Tips for Finding and Retaining Top Talent

This article is an excerpt from the Shortform book guide to "Execution" by Larry Bossidy and Ram Charan. Shortform has the world's best summaries and analyses of books you should be reading.

Like this article? Sign up for a free trial here .

Does it feel like many of your applicants are underqualified? How can you find and retain talent at your company?

With such a competitive job market, there’s an abundance of applicants to sift through. The problem is that it’s difficult to tell which of those applicants would be a good fit for your company. Additionally, once you’ve chosen to hire someone, it can be just as challenging to keep them.

Here are some tips on finding and retaining talent from the book Execution.

How to Find, Retain, and Develop Top Talent

Bossidy and Charan say that having high-quality talent always gives your company a strong competitive advantage. The skills and decision-making abilities of your people will either hinder or advance your company’s success. But businesses don’t always succeed in finding top talent.

Let’s discuss why businesses often choose the wrong people for leadership roles. Then, we’ll explore how to find and retain talent in the long term:

  1. Choosing the right people
  2. Keeping people accountable and making them better
  3. Safeguarding against shortages of talent 

Why the Wrong People Get Chosen for Leadership Positions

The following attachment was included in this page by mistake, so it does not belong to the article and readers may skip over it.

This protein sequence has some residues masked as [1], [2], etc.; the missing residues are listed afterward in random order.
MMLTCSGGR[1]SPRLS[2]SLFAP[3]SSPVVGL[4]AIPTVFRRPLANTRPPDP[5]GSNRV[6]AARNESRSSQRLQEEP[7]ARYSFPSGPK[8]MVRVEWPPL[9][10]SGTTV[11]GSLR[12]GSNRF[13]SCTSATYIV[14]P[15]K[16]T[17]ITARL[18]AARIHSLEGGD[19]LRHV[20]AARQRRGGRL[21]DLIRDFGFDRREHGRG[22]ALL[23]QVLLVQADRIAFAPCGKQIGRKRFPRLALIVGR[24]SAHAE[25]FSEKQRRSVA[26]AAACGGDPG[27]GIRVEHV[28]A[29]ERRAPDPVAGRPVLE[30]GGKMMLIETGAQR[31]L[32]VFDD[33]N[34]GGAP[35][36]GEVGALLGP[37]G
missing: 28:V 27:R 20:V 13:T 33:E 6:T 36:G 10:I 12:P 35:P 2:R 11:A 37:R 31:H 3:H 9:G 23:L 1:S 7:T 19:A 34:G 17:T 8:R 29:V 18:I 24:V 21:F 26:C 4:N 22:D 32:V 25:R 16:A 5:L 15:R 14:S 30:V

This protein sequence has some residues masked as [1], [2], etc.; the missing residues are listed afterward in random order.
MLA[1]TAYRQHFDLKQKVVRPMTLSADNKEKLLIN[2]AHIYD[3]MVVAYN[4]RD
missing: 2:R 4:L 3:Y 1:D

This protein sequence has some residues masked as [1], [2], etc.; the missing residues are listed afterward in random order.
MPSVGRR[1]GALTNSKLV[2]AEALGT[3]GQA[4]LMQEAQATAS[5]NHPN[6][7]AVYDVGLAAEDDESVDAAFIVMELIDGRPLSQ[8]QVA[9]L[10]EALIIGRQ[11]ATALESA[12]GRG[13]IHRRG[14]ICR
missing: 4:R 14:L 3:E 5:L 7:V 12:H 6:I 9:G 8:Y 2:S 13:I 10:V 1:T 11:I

Leaders make several common mistakes when they seek new talent or promote people to new positions. First, they use traditional interviews, which are insufficient. These interviews, say Bossidy and Charan, typically focus on a candidate’s intellectual prowess and educational attainments. Given that focus, traditional interviews grant an advantage to the person with impressive credentials, but the motivated, less flashy go-getter might be the better fit. Furthermore, traditional interview questions don’t tap into key qualities needed to lead well, like the ability to teach and inspire others or make quick, thoughtful judgment calls. 

(Shortform note: Another arguably more pervasive and serious problem with traditional interviews is the potential for leaders’ implicit stereotypes to influence their hiring decisions, which could reduce opportunities for diverse candidates such as women and Black individuals. That said, there are benefits to traditional interviews that the authors don’t mention, including the opportunity to develop rapport with candidates and deliver nonverbal cues that guide the discussion. Nodding, smiling, tilting your head, and raising your eyebrows can encourage the candidate to expand with details on a particular issue that’s relevant to the open position.)